CDRH Seeks to Clarify UDI Requirements

August 27, 2014

By Jennifer D. Newberger

On August 20, 2014, CDRH issued a guidance document, “Unique Device Identifier System: Frequently Asked Questions, Vol. 1.”  The purpose, according to the guidance, is to “provide[] clarification of key provisions of the UDI Rule.”  We previously posted on the UDI rule here.

Clarification, in this instance, appears to be little more than a regurgitation of information contained in the rule itself, the preamble to the rule, the UDI website, and the Global Unique Device Identification (GUDID) guidance document.  It is not clear what new insights FDA intended this guidance to impart.  There are parts of the rule that do deserve further clarification, but those issues are not addressed. 

For example, the definition of an implantable device is one that “is intended to remain implanted continuously for a period of 30 days or more.”  21 C.F.R. § 801.3.  By this definition, extended wear contact lenses are considered implantable devices, since they are intended to remain in the eye for 30 days.  Nevertheless, we assume that FDA did not intend to include extended wear contact lenses in the definition of an implantable device.  It would be helpful for FDA to clarify this point, but failed to do so in the FAQ.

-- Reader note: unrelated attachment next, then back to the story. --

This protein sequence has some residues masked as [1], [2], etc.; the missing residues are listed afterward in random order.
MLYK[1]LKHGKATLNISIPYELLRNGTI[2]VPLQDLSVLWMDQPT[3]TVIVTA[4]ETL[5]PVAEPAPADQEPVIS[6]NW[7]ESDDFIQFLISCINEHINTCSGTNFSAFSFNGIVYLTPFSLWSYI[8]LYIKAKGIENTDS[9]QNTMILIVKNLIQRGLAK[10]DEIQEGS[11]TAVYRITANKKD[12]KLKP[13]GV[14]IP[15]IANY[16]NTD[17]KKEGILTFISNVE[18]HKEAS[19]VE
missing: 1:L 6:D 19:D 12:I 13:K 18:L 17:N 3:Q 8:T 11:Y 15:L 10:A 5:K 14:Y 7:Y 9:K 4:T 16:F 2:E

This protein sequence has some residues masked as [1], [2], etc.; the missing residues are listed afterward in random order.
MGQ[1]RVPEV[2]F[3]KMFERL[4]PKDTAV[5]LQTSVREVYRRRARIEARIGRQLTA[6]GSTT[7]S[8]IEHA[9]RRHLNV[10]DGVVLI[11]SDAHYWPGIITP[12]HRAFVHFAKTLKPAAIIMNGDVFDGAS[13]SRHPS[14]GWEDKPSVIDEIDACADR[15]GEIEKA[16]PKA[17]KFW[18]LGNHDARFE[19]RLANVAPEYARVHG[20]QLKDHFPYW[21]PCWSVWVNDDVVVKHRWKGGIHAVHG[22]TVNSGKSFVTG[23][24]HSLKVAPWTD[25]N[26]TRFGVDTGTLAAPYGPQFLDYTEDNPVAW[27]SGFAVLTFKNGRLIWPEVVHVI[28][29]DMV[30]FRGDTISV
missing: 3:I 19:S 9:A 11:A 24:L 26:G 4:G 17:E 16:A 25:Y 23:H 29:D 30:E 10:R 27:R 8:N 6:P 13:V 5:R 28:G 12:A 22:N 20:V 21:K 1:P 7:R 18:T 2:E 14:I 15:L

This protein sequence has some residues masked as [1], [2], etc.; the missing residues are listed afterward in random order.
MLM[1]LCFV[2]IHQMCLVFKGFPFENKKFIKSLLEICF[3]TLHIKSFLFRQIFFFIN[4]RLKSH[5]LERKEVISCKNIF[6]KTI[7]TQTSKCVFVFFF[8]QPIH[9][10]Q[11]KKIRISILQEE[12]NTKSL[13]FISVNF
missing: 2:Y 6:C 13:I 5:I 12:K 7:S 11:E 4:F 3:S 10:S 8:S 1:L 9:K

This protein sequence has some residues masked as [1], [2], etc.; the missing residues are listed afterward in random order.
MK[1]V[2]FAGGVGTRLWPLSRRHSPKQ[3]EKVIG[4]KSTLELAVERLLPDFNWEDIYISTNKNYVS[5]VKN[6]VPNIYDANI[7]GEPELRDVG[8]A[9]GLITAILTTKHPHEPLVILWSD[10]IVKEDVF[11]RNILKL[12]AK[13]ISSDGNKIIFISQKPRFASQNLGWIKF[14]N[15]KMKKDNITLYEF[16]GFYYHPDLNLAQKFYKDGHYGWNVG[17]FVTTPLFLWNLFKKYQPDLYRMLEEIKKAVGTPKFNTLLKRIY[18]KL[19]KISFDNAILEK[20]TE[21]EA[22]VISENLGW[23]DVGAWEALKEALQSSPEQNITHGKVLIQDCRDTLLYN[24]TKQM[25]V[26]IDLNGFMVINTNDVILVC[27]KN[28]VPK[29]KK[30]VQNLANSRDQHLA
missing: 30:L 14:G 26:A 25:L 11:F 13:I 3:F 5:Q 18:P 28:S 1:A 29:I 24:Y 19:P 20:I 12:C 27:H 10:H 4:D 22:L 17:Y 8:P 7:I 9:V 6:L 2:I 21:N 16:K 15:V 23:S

Additionally, we have been made aware that many retailers may not be able to read automatic identification and data capture (AIDC) codes for a number of years.  All labels are required to contain a UDI in plain text and AIDC format.  For devices available over-the-counter at retail stores, it is not clear how the presence of a code in AIDC format will benefit the public health (e.g., by facilitating a recall) if the retailer is unable to read the code.  Even though FDA rejected an overall exception to UDI requirements for devices available at retail establishments, it would be helpful to industry for FDA to discuss situations in which a UPC code may suffice as a UDI until retail technology catches up to the AIDC requirement.  Until then, requiring companies to place AIDC codes on retail devices with UPC codes is burdensome with no countervailing public health benefit.

The title of this guidance document states that it is “Vol. 1,” implying that there will at least be a “Vol. 2.”  Hopefully, future UDI guidance documents will do more than repeat information that is already available.

Categories: Medical Devices